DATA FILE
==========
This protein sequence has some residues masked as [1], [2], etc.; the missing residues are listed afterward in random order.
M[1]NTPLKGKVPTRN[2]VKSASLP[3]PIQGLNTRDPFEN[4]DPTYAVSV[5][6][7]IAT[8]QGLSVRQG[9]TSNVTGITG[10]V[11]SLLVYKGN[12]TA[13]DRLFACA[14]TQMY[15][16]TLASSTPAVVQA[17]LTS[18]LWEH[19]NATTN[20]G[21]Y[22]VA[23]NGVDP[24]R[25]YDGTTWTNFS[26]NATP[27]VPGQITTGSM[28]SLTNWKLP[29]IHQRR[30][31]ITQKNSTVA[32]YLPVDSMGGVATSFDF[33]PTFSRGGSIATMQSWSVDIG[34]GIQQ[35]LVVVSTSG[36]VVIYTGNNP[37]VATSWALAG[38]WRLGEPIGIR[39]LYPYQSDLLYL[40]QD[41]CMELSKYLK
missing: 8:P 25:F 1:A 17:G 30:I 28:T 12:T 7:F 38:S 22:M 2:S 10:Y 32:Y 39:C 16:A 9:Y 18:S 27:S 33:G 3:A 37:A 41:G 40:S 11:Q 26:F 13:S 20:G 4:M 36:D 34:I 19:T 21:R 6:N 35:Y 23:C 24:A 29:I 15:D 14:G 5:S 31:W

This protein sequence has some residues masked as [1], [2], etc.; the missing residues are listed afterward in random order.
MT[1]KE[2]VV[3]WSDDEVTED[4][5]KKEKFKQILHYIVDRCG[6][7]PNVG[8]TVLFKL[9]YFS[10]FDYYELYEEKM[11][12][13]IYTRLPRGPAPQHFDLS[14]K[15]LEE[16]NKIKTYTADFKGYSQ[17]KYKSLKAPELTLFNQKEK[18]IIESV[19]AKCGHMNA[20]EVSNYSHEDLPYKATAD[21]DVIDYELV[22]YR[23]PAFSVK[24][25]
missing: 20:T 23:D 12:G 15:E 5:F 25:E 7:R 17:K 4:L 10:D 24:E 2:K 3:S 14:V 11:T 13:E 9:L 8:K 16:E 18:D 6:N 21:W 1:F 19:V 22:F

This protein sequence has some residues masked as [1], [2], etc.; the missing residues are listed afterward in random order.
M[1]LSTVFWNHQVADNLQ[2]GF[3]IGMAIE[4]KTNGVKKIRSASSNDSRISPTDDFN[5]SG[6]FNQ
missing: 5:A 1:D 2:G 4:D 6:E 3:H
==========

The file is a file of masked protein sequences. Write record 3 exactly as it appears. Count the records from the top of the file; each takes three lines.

This protein sequence has some residues masked as [1], [2], etc.; the missing residues are listed afterward in random order.
M[1]LSTVFWNHQVADNLQ[2]GF[3]IGMAIE[4]KTNGVKKIRSASSNDSRISPTDDFN[5]SG[6]FNQ
missing: 5:A 1:D 2:G 4:D 6:E 3:H